Monday, February 8, 2010

Stop Germs - Sanitise Your Hands

It is reported that there is likely to be a wave of swine flu again this flu season. Hand hygiene is our first line of defence against many transmissible diseases, including the flu virus. We use our hands to contact objects and surfaces that may be contaminated with micro-organisms of all sorts. I am typing this article on my laptop, and now that I look at it, I see that the keys have a level of natural oils on them and dust has collected between and below the keys. Yuck. I will have to give the keyboard a clean this evening. I know that if I looked at the keys closely enough I would find many bugs, some of which might cause illness. Other surfaces that we regularly touch such as pens, door handles, chairs, steering wheels, coins etc. are also contaminated. They are all regularly contacted by the hands of many people not just your own. Imagine how easily bacteria and virus particles can be passed from one person to another via these surfaces.

Our skin is warm and moist with sweat and oils, providing conditions suitable for growing bacterial colonys. Most of the bacteria on our skin are harmless and even pathogenic bacteria cannot normally penetrate healthy skin to cause infection. But if the skin is cut or broken or we put our hands near our mouth or eyes then bacteria and viruses may find a way to enter our bodies and make us ill.

Wash and Dry Your Hands Regularly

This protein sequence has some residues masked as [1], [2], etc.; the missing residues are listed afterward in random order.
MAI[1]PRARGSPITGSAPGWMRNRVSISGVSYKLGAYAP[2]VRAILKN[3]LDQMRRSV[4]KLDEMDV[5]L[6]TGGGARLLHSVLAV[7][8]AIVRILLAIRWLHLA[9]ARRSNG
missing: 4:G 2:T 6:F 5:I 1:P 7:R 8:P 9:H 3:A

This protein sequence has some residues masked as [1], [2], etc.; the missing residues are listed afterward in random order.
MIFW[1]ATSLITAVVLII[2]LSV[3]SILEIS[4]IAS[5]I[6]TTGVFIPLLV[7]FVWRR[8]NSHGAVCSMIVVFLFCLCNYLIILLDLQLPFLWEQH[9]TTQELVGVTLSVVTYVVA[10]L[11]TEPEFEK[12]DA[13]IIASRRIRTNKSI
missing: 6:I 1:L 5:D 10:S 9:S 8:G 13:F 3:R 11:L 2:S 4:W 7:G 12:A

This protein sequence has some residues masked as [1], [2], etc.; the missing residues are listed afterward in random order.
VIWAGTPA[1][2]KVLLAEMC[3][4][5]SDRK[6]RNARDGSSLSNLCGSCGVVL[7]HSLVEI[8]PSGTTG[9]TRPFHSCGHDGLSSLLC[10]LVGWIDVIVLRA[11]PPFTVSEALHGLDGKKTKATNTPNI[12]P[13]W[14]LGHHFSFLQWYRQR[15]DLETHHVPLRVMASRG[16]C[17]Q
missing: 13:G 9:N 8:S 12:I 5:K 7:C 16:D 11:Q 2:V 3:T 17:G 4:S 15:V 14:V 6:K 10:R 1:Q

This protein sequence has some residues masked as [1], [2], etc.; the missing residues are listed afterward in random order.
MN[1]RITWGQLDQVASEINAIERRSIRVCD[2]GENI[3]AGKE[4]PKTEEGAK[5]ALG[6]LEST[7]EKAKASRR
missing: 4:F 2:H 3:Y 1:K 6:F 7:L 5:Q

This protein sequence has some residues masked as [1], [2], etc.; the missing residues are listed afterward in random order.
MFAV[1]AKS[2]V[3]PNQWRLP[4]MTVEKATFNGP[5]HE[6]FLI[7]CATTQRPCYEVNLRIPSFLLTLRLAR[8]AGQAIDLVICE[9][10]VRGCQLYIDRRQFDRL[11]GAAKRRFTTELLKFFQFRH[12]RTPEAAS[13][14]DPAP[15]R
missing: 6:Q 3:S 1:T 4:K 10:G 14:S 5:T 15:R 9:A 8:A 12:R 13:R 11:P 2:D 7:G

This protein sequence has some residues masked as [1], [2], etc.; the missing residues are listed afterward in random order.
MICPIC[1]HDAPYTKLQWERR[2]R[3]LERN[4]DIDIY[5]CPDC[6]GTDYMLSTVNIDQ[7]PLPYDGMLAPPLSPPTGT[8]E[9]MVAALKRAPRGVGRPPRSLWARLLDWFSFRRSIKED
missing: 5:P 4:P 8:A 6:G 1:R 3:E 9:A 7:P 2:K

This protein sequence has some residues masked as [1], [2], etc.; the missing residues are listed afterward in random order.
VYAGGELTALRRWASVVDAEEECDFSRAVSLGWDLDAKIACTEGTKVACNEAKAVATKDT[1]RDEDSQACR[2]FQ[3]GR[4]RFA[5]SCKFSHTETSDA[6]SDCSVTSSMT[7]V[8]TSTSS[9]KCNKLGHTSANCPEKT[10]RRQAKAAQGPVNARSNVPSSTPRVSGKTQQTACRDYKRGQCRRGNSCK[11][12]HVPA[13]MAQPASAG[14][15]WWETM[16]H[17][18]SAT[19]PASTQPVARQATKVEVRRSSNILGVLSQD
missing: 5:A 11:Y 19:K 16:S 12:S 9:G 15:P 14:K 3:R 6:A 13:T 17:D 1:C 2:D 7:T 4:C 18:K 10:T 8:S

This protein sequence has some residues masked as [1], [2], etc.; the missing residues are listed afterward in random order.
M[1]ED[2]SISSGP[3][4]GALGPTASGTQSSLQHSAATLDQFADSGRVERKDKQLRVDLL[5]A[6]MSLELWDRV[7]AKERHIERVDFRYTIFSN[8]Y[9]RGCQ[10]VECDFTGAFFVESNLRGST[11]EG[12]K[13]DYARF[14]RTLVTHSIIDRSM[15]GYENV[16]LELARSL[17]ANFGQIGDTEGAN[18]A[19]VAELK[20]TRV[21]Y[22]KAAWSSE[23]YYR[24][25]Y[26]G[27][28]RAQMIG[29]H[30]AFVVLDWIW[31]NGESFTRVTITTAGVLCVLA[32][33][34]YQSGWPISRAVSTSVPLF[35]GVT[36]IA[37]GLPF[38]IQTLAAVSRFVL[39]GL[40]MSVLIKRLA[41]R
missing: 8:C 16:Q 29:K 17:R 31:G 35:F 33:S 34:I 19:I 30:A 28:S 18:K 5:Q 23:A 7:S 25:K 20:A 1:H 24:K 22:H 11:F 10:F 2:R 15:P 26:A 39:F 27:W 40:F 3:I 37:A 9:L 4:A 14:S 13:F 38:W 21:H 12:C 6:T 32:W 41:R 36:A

Washing and drying your hands with soap and water or alcohol based hand gel is the single most important measure for preventing the transmission of disease from one person to another. Always wash or use sanitiser after using the lavatory and before eating.

Use the twenty second rule: 20 seconds to wash and 20 seconds to dry.

If available use soap and running water. Vigorously rub soap onto all parts of the each hand for at least 20 seconds. Rub fingers between fingers and rub tips of the fingers against the palms of the opposing hand. Rinse thoroughly in the fresh running water.

Dry your hands. Repeated drying of hands on a single reused cloth towel is not recommended. It is preferable to use disposable paper towels or single use reusable towels and take care to dry all parts of the hand; rubbing for at least 20 seconds. Air towels usually require 45 seconds to dry hands completely.

Hand Sanitisers

If there is visual soiling of the hands full hand hygiene (washing and drying as above) should be performed. The use alcohol-based hand sanitisers, such as NO Germs Hand Sanitiser from Kiwicare, are useful to decontaminate hands if there is no access to hand washing facilities. Hand sanitizers should be seen as an additional hand hygiene step. Hand sanitisers should contain at least 60% alcohol to be effective and will kill 99.9% of germs. If there is no visual soiling hand sanitizer can be used indefinitely.

For thorough sanitisation and hygiene of hands:

1. Remove jewellery and apply enough NO Germs to palm to keep hand surfaces moist for at least 20 seconds.
2. Rub palms together.
3. Rub between and around fingers.
4. Cover all surfaces of hands and fingers.
5. Rub thumbs.
6. Rub fingertips of each hand in opposite palm.
7. Continue rubbing until hands are dry.
8. Do not use NO Germs with water and do not dry on paper or cloth towels.

I now keep a pump bottle of NO Germs Hand Sanitiser on the shelf behind my desk. I can swivel around and use it each time I leave and return to my desk. NO Germs contains skin moisturizers and a pleasant fragrance so that I am happy to shake the hand of all those that come to visit me. I know that I am not going to pass on or contract any nasties in the process......... and my soft hands must impress.

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